Danilo proceeded with organizing a chart, detailing the step-by-step process for a user to accomplish their goals within the application. AR technology requires you to design within a live snapshot of the real world. Danilo worked with two digital layers, occupying the intimate and personal spaces of a user.
Closest to the human eye, the “controls” contain navigation commands. Danilo put up a designated “stage” as the second layer, where users can effectively see the product they are interacting with.
ADIDAS Lens Project User Flow
A wireframe is a blueprint that helps programmers and designers to lay out the structure of an application or software. For AR/VR, the application or software is meant to interact with the space around you. The depth of augmented objects and diegetic interface can make or break the experience. Dan worked to solidify the user experience and seamlessly integrate AR with the user’s immediate environment.
ADIDAS Lens Project Wireframes
A creative director through and through, Danilo established the feel and look that is as closely authentic as can be with the Adidas brand. Thorough research for typography and iconography helps in establishing a uniform and distinguishable brand.
Of course, even icons and text in AR must offer the same augmented experience to users. Experimenting around the appropriate depth and visual hierarchy can lead to a more enjoyable user experience.
STEP 3: Entering the Prototype Pipeline
AR design can test your grit for creativity and design. In upskilling for AR, Danilo discovered that it is more than just 3D design; AR welcomes you to a rabbit hole of skills and roles. A lot of discipline goes into designing for AR, but Danilo was intent on accomplishing his project to the end.
With the evolving nature of AR/VR technology, the available software does not specifically render designs optimized for AR. In Danilo’s case, he leveraged different designing programs to finish different tasks.
Danilo organized wireframes and user flows on Sketch. Sketch is ideal for setting the foundation of a heavily layered project such as AR design.
For 3D modelling and rendering of the product, navigation icons, and other AR elements, Danilo opted to work with a familiar 3D software, Cinema 4D by Maxon. Here, we can see how Danilo set up the visual elements for an augmented space with varying depth and distances from the user’s line of sight.
As an Apple and macOS user, Danilo found it challenging to work with Apple’s signature USDZ format for 3D assets. Dan had to do most of the polishing, texturing, and final rendering of his 3D assets on an online 3D authoring tool called Vectary. Light, easy to navigate, and free to use, Vectary can easily export USDZ files.
With each asset ready to go, Danilo launched another program to bring the AR experience altogether. Reality Composer works straight to the point in prototyping an AR experience. The software does not necessarily require its users to be adept with code. Reality Composer comes with predefined behavior to implement interactions and functions with barely writing a line of code.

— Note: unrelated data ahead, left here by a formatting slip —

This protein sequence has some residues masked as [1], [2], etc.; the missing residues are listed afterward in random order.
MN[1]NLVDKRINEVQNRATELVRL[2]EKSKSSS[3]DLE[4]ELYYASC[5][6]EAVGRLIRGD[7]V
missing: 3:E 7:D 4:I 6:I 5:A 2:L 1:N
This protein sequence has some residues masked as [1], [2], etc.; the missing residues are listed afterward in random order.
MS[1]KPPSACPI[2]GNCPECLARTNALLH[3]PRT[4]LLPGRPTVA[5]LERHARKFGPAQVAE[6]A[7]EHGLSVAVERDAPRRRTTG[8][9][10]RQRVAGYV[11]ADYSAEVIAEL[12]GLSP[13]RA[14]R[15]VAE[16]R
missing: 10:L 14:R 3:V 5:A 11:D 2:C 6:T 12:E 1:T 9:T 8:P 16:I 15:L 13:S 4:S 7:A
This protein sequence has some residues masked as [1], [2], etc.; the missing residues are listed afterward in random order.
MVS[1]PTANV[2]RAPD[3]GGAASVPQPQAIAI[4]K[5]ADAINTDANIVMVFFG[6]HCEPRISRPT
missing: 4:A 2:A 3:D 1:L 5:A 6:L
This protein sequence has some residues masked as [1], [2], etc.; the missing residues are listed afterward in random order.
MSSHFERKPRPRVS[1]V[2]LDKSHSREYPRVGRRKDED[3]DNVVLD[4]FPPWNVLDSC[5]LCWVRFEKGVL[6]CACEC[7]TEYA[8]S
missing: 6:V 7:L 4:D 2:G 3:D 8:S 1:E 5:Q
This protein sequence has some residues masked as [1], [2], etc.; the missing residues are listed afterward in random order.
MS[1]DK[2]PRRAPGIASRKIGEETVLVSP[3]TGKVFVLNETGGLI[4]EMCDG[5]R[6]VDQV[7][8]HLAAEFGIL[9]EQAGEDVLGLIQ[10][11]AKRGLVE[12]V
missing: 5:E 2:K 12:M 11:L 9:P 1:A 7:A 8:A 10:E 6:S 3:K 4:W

The Adidas Lens Project does not just let users customize and interact with the Adidas NMD shoes in augmented reality. Rather, it provides the virtual experience of trying on the product. Basing off of Snapchat filters, Danilo designed the experience with Lens Studio and later on published it as a filter on the Snapchat Creators platform.
STEP 4. Launching the AR Experience in the Real World
Danilo goes back to Reality Composer, where every user journey is a live scene linked to and accessible at the main menu. Navigating across the AR space is possible by tapping on the icons shown on the screen. Finally, Danilo is ready to launch his project and see it interact with the immediate environment in real-time.
And interact it did. Adidas Lens Project is a success! Launched from an iPad, Danilo navigates his way around the application smoothly. The product is customizable, and the results immediately take effect on the “stage”. You can even try out the shoes in real-time. Talk about finding the right colors for your skin tone. AR technology did that!
STEP 5. VR Test Runs and Final Thoughts
Danilo originally conceptualized the Adidas Lens to be an application accessed via head-mounted displays (HMD) like the HoloLens. Without these devices, Dan wasn’t able to fully test the project’s AR usability. Accessing Adidas Lens through a traditional screen limits the spatial interactions and depth perception of the AR objects.
However, Dan took this as an opportunity to virtually recreate the HMD experience. For this exercise, Dan used ShapesXR to optimize environments and elements for a VR experience.
Running an AR application with the right technology enhances the overall experience. Traditional screens limit users from interacting with AR elements as they wish. Because AR integrates with the real world, the user’s mobility is an important factor.
Ideally, the process would go on
The last step in experiential design is user testing. Danilo intends to conduct a qualitative survey with direct users, handing out a 12-question questionnaire for them to flesh out their feedback. Danilo also plans to introduce the Adidas Lens project to business stakeholders and have their feedback and suggestions for seamlessly implementing Adidas Lens as a marketing strategy.
Pursuing 3D design and, in turn, the Adidas Lens project broadened Danilo’s understanding and appreciation for AR/VR. In his learning journey, Danilo realized the value of AR technology in enriching the eCommerce experience. Eventually, physical products may have their NFT counterparts.
While AR/VR is barely available to the majority of the world’s population, Danilo discovered that AR testing is possible in a mock virtual environment. With how few programs are dedicated to designing and rendering AR elements, a little bit of resourcefulness (and grit!) can get you to places.